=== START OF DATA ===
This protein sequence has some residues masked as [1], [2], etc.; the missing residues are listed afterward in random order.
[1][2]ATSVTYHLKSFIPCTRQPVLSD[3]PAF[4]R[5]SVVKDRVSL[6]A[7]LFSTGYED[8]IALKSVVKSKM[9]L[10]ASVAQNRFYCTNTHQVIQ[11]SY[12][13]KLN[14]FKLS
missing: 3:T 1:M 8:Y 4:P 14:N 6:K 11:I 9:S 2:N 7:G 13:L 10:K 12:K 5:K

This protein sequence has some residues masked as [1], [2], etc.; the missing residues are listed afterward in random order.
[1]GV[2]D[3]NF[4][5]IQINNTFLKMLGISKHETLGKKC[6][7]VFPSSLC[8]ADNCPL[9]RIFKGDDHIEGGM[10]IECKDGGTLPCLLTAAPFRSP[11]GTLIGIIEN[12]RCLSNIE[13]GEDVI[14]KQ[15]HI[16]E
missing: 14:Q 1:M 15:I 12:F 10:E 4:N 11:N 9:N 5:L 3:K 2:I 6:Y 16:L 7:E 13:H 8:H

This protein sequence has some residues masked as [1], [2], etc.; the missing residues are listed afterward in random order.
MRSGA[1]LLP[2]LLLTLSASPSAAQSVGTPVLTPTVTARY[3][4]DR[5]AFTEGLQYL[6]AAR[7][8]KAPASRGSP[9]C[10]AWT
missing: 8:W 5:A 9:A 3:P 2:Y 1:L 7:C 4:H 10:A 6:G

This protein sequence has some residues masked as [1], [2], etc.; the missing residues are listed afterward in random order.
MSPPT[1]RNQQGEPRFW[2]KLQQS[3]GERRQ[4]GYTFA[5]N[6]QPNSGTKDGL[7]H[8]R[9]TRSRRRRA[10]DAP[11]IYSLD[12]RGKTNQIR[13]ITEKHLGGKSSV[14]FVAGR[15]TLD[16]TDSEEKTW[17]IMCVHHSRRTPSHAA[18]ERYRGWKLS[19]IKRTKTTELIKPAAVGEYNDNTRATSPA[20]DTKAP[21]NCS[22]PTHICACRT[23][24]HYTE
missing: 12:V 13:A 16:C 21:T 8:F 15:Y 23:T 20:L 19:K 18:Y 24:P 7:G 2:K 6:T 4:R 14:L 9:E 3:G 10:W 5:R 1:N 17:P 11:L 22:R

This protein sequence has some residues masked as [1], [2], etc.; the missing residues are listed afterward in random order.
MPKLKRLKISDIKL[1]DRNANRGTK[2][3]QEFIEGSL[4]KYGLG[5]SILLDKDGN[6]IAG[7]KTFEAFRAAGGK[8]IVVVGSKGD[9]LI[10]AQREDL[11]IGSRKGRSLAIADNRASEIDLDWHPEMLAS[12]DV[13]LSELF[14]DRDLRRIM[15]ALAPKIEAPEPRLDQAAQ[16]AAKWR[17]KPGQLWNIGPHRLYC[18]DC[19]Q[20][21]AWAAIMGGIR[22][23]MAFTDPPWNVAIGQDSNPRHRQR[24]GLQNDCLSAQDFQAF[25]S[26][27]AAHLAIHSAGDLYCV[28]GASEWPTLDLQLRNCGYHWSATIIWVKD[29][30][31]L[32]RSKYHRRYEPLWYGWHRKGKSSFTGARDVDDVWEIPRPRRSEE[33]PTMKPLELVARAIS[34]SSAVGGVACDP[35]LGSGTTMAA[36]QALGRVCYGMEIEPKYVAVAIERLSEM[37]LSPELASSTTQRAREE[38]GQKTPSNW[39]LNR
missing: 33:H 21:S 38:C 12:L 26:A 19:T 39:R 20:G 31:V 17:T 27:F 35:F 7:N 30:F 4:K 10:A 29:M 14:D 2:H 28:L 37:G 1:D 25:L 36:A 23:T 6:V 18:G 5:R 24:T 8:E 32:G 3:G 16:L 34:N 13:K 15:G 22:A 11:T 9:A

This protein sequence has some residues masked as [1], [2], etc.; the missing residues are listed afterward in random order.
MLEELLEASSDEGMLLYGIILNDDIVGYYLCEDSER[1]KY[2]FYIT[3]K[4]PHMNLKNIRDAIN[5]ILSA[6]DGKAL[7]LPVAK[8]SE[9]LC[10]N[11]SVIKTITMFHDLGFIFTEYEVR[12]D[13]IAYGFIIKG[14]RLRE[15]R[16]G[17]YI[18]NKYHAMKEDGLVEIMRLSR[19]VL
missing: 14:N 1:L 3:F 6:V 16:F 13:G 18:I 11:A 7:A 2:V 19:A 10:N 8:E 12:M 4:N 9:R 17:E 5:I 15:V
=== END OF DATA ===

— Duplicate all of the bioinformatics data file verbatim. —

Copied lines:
This protein sequence has some residues masked as [1], [2], etc.; the missing residues are listed afterward in random order.
[1][2]ATSVTYHLKSFIPCTRQPVLSD[3]PAF[4]R[5]SVVKDRVSL[6]A[7]LFSTGYED[8]IALKSVVKSKM[9]L[10]ASVAQNRFYCTNTHQVIQ[11]SY[12][13]KLN[14]FKLS
missing: 3:T 1:M 8:Y 4:P 14:N 6:K 11:I 9:S 2:N 7:G 13:L 10:K 12:K 5:K

This protein sequence has some residues masked as [1], [2], etc.; the missing residues are listed afterward in random order.
[1]GV[2]D[3]NF[4][5]IQINNTFLKMLGISKHETLGKKC[6][7]VFPSSLC[8]ADNCPL[9]RIFKGDDHIEGGM[10]IECKDGGTLPCLLTAAPFRSP[11]GTLIGIIEN[12]RCLSNIE[13]GEDVI[14]KQ[15]HI[16]E
missing: 14:Q 1:M 15:I 12:F 10:E 4:N 11:N 9:N 5:L 3:K 2:I 6:Y 16:L 7:E 13:H 8:H

This protein sequence has some residues masked as [1], [2], etc.; the missing residues are listed afterward in random order.
MRSGA[1]LLP[2]LLLTLSASPSAAQSVGTPVLTPTVTARY[3][4]DR[5]AFTEGLQYL[6]AAR[7][8]KAPASRGSP[9]C[10]AWT
missing: 8:W 5:A 9:A 3:P 2:Y 1:L 7:C 4:H 10:A 6:G

This protein sequence has some residues masked as [1], [2], etc.; the missing residues are listed afterward in random order.
MSPPT[1]RNQQGEPRFW[2]KLQQS[3]GERRQ[4]GYTFA[5]N[6]QPNSGTKDGL[7]H[8]R[9]TRSRRRRA[10]DAP[11]IYSLD[12]RGKTNQIR[13]ITEKHLGGKSSV[14]FVAGR[15]TLD[16]TDSEEKTW[17]IMCVHHSRRTPSHAA[18]ERYRGWKLS[19]IKRTKTTELIKPAAVGEYNDNTRATSPA[20]DTKAP[21]NCS[22]PTHICACRT[23][24]HYTE
missing: 12:V 13:A 16:C 21:T 8:F 15:Y 23:T 20:L 19:K 18:Y 24:P 7:G 2:K 6:T 4:R 14:L 9:E 3:G 10:W 5:R 1:N 17:P 11:L 22:R

This protein sequence has some residues masked as [1], [2], etc.; the missing residues are listed afterward in random order.
MPKLKRLKISDIKL[1]DRNANRGTK[2][3]QEFIEGSL[4]KYGLG[5]SILLDKDGN[6]IAG[7]KTFEAFRAAGGK[8]IVVVGSKGD[9]LI[10]AQREDL[11]IGSRKGRSLAIADNRASEIDLDWHPEMLAS[12]DV[13]LSELF[14]DRDLRRIM[15]ALAPKIEAPEPRLDQAAQ[16]AAKWR[17]KPGQLWNIGPHRLYC[18]DC[19]Q[20][21]AWAAIMGGIR[22][23]MAFTDPPWNVAIGQDSNPRHRQR[24]GLQNDCLSAQDFQAF[25]S[26][27]AAHLAIHSAGDLYCV[28]GASEWPTLDLQLRNCGYHWSATIIWVKD[29][30][31]L[32]RSKYHRRYEPLWYGWHRKGKSSFTGARDVDDVWEIPRPRRSEE[33]PTMKPLELVARAIS[34]SSAVGGVACDP[35]LGSGTTMAA[36]QALGRVCYGMEIEPKYVAVAIERLSEM[37]LSPELASSTTQRAREE[38]GQKTPSNW[39]LNR
missing: 33:H 21:S 38:C 12:L 26:A 19:T 39:R 20:G 31:V 17:T 27:F 35:F 7:N 30:F 4:K 10:A 29:M 14:D 2:H 28:L 37:G 1:D 25:L 36:A 23:T 6:V 18:G 5:R 24:T 8:E 32:G 3:G 16:L 34:N 13:K 15:G 22:A 11:T 9:A

This protein sequence has some residues masked as [1], [2], etc.; the missing residues are listed afterward in random order.
MLEELLEASSDEGMLLYGIILNDDIVGYYLCEDSER[1]KY[2]FYIT[3]K[4]PHMNLKNIRDAIN[5]ILSA[6]DGKAL[7]LPVAK[8]SE[9]LC[10]N[11]SVIKTITMFHDLGFIFTEYEVR[12]D[13]IAYGFIIKG[14]RLRE[15]R[16]G[17]YI[18]NKYHAMKEDGLVEIMRLSR[19]VL
missing: 14:N 1:L 3:F 6:V 16:F 13:G 18:I 11:A 7:A 2:V 19:A 10:N 8:E 12:M 4:N 9:R 17:E 5:I 15:V